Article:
Steven A. Bare, Adam Barnas, Brittany L. Bernard, Nnimnoabasi E. Essien, Christian L. Sutphin



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Vigilance, or sustained attention, typically requires observers to monitor for infrequent critical signals over extended periods of time (Warm, 2003). Critical signals are presented differently than the more frequent neutral signals that we experience in perception and are typically indications of impending danger that demand attention. Past research has proposed that the decline in vigilance as an attention task continues for some time and is caused by mindlessness, or withdrawal of attention from the monitoring task (Robertson et al., 1997). The present research investigates the ability to detect changes in visual stimuli. Participants will be presented with sets of stimuli containing four arrows facing the same clockwise or counter-clockwise direction in a circle. Participants will respond when a set has one arrow facing the opposite direction from the other three. In addition, participants will be queried about their confidence in the accuracy of their detections. Our expectation is consistent with the typical decline in attention over monitoring time; that is, confidence will also diminish as the vigilance task continues. The results of the present study can be applied to any situation requiring sustained monitoring of informational displays. For example, pilots and technicians are required to monitor streams of visual and auditory stimuli for prolonged periods of time where the consequence of not detecting a critical signal could be catastrophic. Understanding more about vigilance processes can help avoid disaster.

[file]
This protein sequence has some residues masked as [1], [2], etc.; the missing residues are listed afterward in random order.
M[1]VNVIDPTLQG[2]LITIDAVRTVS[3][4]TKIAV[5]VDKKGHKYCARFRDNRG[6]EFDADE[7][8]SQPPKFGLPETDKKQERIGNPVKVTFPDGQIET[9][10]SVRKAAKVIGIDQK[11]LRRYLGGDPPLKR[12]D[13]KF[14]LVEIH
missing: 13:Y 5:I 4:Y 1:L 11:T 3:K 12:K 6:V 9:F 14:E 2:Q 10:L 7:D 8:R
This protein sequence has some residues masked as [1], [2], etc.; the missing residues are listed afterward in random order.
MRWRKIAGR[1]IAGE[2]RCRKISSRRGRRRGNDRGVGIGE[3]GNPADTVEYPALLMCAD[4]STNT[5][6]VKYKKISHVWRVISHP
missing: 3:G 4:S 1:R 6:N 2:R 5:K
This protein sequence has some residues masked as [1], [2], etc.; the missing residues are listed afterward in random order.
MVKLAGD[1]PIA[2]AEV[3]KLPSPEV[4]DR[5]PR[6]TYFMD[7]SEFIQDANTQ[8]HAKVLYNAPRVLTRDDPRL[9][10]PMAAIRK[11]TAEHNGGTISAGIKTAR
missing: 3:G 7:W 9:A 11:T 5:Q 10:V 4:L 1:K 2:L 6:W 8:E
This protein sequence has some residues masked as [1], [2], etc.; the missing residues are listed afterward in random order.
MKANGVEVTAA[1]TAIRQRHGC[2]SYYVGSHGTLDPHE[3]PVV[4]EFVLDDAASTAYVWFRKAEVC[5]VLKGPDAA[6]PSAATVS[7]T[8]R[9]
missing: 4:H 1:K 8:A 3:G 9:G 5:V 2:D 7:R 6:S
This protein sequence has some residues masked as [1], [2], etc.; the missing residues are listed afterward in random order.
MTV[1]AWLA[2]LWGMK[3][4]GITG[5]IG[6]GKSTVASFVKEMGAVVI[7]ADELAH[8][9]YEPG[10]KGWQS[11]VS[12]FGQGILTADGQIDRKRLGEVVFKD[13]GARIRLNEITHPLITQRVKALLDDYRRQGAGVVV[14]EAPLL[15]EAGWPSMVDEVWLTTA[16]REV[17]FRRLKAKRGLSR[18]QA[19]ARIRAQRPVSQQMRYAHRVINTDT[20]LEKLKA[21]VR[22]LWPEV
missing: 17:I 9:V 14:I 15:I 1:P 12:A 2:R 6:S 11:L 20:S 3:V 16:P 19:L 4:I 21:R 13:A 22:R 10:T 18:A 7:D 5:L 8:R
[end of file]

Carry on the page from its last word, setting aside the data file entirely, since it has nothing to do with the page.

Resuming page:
Publication Date


Project Designation

Independent Research

Primary Advisor

Susan T. Davis

Primary Advisor's Department



Stander Symposium project

Performance and Assessment of Accuracy in a Visual Sustained Attention Task